When planning for the future, the only thing you know for certain is your plans will be wrong. The future is uncertain. Tools that help focus priorities in a future full of risks and possibilities can be highly valuable for shaping an organization’s future. At Nexight, we provide strategic planning and roadmapping services that can help navigate such planning challenges, but these processes may often take more time and resources than an organization has available.
That’s why we also often conduct a SWOT (Strengths, Weaknesses, Opportunities, and Threats) analysis, which can help jumpstart strategic planning in as little as a single day. By helping stakeholders identify their strengths, potential opportunities, key weaknesses, and both internal and external threats, SWOT analyses increase the likelihood that an organization will build a plan that achieves its goals.
Value of a SWOT Analysis
While working at Stanford University in the 1960s, Albert S. Humphrey originated the SWOT analysis as a way to frame strategic planning. Since that time, SWOT analysis has gained widespread acceptance as a planning tool that can be used to quickly launch an organization’s strategic planning efforts while also engaging key stakeholders in the process.
Done correctly, SWOT analysis forces an organization to carefully assess and challenge its existing vision, mission, and goals from both an internal and external perspective. The process provides a foundation for producing a tangible plan of action designed to capture new opportunities and build on strengths, while acknowledging and addressing obstacles.
Nexight’s 7-Step SWOT Analysis Process
At Nexight, we have established a seven-step process for conducting SWOT analyses that can be tailored to individual client needs. For each engagement, a highly experienced, neutral facilitator leads the following process, working closely with a stakeholder group created by our clients:
1) Review and refine existing organization vision, mission, and goals.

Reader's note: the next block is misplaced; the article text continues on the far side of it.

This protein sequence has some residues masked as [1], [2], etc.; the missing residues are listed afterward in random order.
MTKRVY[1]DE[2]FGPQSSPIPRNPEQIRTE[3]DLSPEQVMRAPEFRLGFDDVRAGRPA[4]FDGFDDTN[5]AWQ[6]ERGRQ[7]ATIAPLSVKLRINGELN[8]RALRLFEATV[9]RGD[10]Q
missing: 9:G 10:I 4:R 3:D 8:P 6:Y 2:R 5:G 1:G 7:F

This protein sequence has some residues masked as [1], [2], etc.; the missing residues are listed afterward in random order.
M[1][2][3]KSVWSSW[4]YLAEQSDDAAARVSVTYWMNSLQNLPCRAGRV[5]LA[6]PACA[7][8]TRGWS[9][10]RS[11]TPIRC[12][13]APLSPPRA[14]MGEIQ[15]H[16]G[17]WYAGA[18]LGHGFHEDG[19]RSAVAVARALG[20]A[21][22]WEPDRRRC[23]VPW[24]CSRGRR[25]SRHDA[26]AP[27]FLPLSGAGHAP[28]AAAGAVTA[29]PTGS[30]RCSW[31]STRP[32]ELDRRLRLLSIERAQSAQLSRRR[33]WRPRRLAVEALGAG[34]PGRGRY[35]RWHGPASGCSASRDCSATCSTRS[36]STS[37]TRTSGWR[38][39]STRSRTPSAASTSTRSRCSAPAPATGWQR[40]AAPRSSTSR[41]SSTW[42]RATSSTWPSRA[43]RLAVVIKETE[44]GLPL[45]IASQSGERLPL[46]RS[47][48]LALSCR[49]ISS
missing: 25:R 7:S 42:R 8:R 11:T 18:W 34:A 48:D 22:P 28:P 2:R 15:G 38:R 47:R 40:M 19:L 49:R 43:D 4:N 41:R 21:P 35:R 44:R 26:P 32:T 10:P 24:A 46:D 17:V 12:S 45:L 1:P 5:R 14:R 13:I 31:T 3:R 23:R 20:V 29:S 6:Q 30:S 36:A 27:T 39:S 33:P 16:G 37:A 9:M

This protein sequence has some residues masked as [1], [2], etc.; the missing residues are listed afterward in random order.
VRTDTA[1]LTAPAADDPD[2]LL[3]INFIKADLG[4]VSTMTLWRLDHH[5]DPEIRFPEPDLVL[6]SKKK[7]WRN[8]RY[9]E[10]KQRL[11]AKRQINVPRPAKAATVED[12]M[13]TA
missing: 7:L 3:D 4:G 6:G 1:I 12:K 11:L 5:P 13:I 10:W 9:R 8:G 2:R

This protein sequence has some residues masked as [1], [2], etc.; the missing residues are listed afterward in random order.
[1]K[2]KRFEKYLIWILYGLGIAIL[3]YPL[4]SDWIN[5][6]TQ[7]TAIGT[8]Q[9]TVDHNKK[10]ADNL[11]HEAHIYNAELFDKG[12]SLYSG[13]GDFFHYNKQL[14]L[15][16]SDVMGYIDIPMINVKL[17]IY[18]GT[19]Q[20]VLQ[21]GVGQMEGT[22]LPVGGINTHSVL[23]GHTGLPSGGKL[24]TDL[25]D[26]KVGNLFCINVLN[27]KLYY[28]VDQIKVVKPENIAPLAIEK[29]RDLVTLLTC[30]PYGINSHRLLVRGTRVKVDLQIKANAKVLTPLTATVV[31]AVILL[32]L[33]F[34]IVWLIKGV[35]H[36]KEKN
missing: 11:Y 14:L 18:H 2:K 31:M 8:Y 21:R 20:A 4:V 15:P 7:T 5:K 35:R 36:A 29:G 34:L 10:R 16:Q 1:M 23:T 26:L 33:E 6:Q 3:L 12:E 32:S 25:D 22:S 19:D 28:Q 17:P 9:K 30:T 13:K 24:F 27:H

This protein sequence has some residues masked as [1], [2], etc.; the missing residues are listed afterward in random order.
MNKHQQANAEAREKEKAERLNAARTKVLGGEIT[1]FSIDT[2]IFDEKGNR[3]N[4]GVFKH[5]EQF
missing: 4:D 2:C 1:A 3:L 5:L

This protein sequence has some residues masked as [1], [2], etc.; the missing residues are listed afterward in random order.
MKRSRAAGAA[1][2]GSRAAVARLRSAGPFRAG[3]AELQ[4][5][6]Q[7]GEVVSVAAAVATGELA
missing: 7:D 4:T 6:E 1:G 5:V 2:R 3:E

These elements form important boundaries and frameworks for the SWOT analysis. Interestingly, while we start here, many organizations revisit their vision, mission, and goals at the end of the SWOT analysis process, creating a “full circle” approach to strategic planning.
2) Brainstorm strengths, weaknesses, opportunities, and threats.
This step can be accomplished during an in-person or virtual facilitated session, asynchronously and anonymously using online tools, or via one-on-one conversations with stakeholders. The goal is to obtain objective, unbiased, and honest assessment of each SWOT element.
3) Vote and rank views to assess relative priority.
Often, the brainstorming results are overwhelming or too disparate to inform action. Identifying priorities in each quadrant of your SWOT analysis provides focus. It is essential to define criteria for prioritization and use voting methods that minimize bias (e.g., via blind electronic voting).
4) Brainstorm potential actions to address high-priority needs.
Needs may be in any or all the strength, weakness, opportunity, or threat categories. However, it is not essential to build plans of action in each category. Some organizations operate from a position of strength and prefer to focus resources on leveraging clear strategic advantages. Other organizations face emerging threats or competitors that merit direct response.
5) Combine similar actions and vote on priorities.
We again must prioritize actions in recognition that all organizations are resource-limited. Voting criteria may emphasize urgency, long-term importance, magnitude of effort, and other factors.
6) Discuss and agree on high-priority actions.
It is essential to separate voting from decision-making. Prioritization voting is meant to inform decisions, not make decisions. The best teams review voting results and then discuss and come to consensus on which high-priority actions they can commit to achieving in a defined timeframe. Often, required resources are also identified for each selected action.
7) Produce an action plan with next steps for addressing high-priority items.
We find it is essential to clearly and concisely document SWOT analyses for reference later. Strategic action is always challenged by the many day-to-day requests. A clear, compelling, documented SWOT analysis can help re-prioritize time, effort, and resources to achieve the goals.